Monday, August 08, 2005

Lessons I've learned from Drew Rosenhaus

Drew Rosenhaus likes to call himself "The Shark." His penchant for holding players out of camp and forcing the renegotiation of long-term contracts has made him public enemy number one with most NFL GMs. However, the rest of us average joes can learn something from his tactics.

First, as I stated in earlier posts, I attempted to declare for early entry to the OSBA and join a firm directly after my first year of law school. Unfortunately, the OSBA enacted a new age-limit policy mimicking the NBA and NFL. Luckily, Mr. Rosenhaus hadn't yet contacted me, so I still have eligibility. Instead of going to a legal prep school for a year, or joining the OSBDL (Ohio State Bar Developmental League), I decided one more year of stardom at UC Law was the correct choice. There are some good 3L role players, and some nice recruits in the 1L class that will help fill out the roster, so I think we have a legit shot at making the playoffs this year.

My next action as my own agent was to hold myself out of summer intern camp for the last few weeks. I'm looking for a guaranteed offer from a firm for next summer and guarantees for 2007. Most firms only look to give a club option for that second summer, but I think I'm gathering momentum in negotiations. My main point is most firms' willingness to deal established veterans to teams that just aren't contending anymore. For instance, my employer had no qualms dealing Steve from HR to the Dayton Holiday Inn bellhops for cash and an employee to be named later. I also pointed to the fact that both BW3 and Boston Market are hiring in Hyde Park. I'd be willing to sign a one-year deal with either of those teams, star for a year, and hope the new collective bargaining agreement lowers the luxury tax that's holding most of these teams back.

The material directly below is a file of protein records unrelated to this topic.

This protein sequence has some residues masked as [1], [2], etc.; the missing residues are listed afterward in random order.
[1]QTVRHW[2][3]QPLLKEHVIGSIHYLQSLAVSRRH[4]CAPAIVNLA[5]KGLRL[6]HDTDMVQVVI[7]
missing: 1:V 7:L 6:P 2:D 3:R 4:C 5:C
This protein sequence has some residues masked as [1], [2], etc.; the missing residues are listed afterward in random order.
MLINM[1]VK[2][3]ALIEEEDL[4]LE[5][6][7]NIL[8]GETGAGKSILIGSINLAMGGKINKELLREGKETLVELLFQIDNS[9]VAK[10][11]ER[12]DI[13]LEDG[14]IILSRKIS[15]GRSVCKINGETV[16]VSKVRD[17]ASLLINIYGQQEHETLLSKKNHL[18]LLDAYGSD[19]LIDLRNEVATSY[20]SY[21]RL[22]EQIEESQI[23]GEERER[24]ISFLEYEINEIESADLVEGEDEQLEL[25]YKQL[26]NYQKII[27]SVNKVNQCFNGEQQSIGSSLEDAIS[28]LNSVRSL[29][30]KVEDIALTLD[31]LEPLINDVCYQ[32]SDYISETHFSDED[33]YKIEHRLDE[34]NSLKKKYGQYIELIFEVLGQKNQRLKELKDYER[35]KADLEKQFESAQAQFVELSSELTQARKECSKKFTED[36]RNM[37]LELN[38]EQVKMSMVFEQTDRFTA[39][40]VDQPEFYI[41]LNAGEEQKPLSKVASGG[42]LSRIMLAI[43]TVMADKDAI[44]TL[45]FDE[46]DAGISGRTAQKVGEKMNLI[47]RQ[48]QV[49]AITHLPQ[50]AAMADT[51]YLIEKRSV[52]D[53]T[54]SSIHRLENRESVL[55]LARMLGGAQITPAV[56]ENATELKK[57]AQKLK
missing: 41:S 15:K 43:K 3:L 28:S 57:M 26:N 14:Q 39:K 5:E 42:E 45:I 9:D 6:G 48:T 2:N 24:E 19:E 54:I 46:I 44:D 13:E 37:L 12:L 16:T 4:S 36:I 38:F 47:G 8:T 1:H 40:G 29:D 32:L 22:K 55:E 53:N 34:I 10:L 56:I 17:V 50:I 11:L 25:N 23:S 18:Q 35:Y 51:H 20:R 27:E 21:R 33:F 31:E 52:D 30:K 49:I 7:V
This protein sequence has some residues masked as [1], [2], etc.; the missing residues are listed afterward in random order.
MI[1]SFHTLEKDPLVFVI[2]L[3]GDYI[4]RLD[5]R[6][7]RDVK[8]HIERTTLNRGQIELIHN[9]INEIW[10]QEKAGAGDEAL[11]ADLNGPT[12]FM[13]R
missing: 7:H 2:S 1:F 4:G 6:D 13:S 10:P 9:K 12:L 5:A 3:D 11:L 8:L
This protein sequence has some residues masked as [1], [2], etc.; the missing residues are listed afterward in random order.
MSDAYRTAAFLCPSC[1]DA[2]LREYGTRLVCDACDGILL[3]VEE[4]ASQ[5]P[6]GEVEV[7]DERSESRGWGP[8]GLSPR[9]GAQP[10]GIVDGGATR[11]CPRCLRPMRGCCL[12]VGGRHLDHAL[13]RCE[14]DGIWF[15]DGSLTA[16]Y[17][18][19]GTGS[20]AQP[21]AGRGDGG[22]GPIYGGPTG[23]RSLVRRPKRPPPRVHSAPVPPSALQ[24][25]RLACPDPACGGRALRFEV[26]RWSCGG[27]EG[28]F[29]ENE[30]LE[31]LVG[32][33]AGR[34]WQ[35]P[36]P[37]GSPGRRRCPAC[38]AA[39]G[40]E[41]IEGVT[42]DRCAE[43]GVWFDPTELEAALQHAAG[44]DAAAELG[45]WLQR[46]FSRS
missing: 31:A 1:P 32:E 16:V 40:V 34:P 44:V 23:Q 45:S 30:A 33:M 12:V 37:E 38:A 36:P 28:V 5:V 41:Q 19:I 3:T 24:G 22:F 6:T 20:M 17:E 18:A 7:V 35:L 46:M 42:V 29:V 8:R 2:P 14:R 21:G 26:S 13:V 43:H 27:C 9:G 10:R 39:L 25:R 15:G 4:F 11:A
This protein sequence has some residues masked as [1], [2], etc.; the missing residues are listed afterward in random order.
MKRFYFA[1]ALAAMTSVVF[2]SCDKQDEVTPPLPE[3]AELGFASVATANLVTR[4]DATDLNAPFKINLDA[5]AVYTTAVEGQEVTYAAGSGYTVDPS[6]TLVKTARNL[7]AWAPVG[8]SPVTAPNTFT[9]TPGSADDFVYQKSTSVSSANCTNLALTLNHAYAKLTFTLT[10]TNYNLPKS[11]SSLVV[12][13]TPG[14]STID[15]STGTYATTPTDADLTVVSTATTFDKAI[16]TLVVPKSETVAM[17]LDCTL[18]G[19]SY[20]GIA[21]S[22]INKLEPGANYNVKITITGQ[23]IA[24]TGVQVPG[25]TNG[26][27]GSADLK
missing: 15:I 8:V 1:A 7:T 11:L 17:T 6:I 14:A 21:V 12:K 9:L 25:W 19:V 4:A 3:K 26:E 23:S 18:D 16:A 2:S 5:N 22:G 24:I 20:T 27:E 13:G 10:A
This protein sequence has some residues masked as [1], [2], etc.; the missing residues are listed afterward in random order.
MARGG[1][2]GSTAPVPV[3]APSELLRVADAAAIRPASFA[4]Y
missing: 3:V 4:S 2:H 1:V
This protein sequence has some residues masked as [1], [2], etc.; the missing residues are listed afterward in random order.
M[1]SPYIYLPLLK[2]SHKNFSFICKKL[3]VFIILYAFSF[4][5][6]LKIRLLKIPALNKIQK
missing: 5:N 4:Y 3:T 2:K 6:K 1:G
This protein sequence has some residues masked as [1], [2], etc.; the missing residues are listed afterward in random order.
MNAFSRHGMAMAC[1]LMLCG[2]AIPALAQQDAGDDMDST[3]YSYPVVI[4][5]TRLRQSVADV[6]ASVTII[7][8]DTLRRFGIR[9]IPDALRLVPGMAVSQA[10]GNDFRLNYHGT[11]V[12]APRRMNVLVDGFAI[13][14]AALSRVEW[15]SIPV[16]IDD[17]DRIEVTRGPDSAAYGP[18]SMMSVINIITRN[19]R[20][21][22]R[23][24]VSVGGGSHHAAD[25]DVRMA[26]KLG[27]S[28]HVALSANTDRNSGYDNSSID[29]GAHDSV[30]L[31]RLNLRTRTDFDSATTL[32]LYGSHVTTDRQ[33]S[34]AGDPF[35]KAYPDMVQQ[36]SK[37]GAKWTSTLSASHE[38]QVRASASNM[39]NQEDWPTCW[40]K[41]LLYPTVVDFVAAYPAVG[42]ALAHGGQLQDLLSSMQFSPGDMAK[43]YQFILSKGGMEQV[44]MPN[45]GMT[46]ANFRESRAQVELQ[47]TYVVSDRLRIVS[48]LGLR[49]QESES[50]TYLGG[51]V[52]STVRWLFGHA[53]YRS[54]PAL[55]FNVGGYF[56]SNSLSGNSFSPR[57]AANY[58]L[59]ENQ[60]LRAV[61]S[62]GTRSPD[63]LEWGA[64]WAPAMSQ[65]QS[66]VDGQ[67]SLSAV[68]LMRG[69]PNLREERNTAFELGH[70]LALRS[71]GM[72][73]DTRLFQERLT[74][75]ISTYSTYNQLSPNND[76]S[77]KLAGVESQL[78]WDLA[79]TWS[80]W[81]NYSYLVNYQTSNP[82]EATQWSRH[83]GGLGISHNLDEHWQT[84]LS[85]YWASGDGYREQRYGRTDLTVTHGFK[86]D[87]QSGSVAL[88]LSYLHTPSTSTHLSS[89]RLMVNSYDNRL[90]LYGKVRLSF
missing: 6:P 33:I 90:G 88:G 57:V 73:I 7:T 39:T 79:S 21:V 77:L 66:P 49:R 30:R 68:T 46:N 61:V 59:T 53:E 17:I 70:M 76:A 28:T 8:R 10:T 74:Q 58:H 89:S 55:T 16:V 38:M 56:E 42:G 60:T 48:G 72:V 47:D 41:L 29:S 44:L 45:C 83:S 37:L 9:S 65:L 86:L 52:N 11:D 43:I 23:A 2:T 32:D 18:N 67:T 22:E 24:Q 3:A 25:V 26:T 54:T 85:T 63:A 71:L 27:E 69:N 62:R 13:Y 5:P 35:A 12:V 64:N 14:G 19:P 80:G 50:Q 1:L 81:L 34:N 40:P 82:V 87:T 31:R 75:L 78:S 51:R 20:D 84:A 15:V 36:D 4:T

In the end I'm just looking for a concrete guarantee. It's ridiculous that firms are allowed to fire employees at any time. I need a long-term deal. I have to feed my family. So here's the message to firms that are looking to draft me for their Summer League Associate teams: I'm looking for guaranteed money up front, at least a 3 year contract with a mutual option for a fourth year, a 10% raise over last year's summer associates, and a chance to start right away. A personal masseuse would not be a bad perk either.

So there it is. Not like this all really matters, odds are I wasn't gonna get hired anyway. I think I may make some of these demands in interviews.

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